Attorney General addresses opening of Legal Year ceremony
Jan 12, 2018 - 4:00:03 PM
Attorney General and Minister of Legal Affairs, Senator the Hon. Carl Bethel is pictured speaking at the Supreme Court at Opening of the Legal Year ceremonies. (BIS photo/Patrick Hanna)
NASSAU, The Bahamas – Attorney General and Minister of Legal Affairs, Senator the Hon. Carl Bethel dubbed the 2017 calendar year, one of ‘transitions and transformations’ and reviewed major legislative initiatives intended to improve the administration of justice, the rule of law and to create transparency, and accountability in Government as he addressed the ceremony to mark the Opening of the Legal Year.
The Legal Year was officially opened by Acting Chief Justice Stephen Isaacs Thursday, January 11, 2018 at the Supreme Court and attended by justices, magistrates and other members of the legal profession.
The Attorney General highlighted the Constitutional Amendment Bill, which was has been enacted and for which preparations are in order for gazetting. The purpose of the Bill is to create an independent office of the Director of Public Prosecutions (DPP) and devolve the prosecutorial powers of the State, previously under the portfolio of the Attorney General, to the DPP.
He said the key achievement of the constitutional amendment is that, “the power of the AG to institute and undertake criminal proceedings, as well as to take over and discontinue such proceedings, will now be transferred to an independent public officer, with security of tenure equivalent to that of a judge. Prosecutions will now be commenced in the name of the DPP.”
The Attorney General noted the significance of the change in the framing of charges and described it as a “symbolic coming of age” in the legal development of The Bahamas.
“For the first time in history, prosecutions will not be commenced in the name of the Queen, or the English monarch, as Constitutional Head of State, but in the name of a public legal officer of an independent Bahamas, representing the people.”
He addressed the amendments to the International Tax Cooperation (Amendment) Act and the Automatic Exchange of Financial Account Information (Amendment) Act, which are already in force. Senator Bethel said the initiatives were undertaken to “defend” and further “enhance” the reputation of The Bahamas as a financial services centre and to ensure that The Bahamas remains current with international standards and best practices.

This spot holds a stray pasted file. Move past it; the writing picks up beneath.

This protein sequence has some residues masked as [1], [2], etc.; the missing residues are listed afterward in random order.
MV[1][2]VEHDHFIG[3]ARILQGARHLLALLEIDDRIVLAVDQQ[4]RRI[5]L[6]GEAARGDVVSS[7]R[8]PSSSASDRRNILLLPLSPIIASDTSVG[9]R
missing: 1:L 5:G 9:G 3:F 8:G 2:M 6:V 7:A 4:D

He said the legislation paved the way for The Bahamas to sign on to the Multilateral Convention on Mutual Administrative Assistance in Tax Matters, which The Bahamas signed on to in December 2017, becoming the 116th jurisdiction to join the world’s leading instrument for transparency in taxation administration and combating cross-border tax evasion.
The Integrity Commission Bill and the Ombudsman Bill, designed to “deepen” democratic governance in accordance with international standards and promote the rule of law, were tabled in 2017 and are expected to be debated and implemented this year.
Despite push-back expected particularly in regard to the Integrity Commission Bill being “intrusive” the Attorney General said the Government will continue the process of engaging widespread public consultation on major legislative initiatives to obtain feedback from the public and stakeholders which will used to inform the final product.
“What must be made clear to all, though, is our resolute determination to enhance the standards of conduct in public life and to stamp out the blight of corruption, or perhaps, the perception of corruption in high places,” said Senator Bethel.
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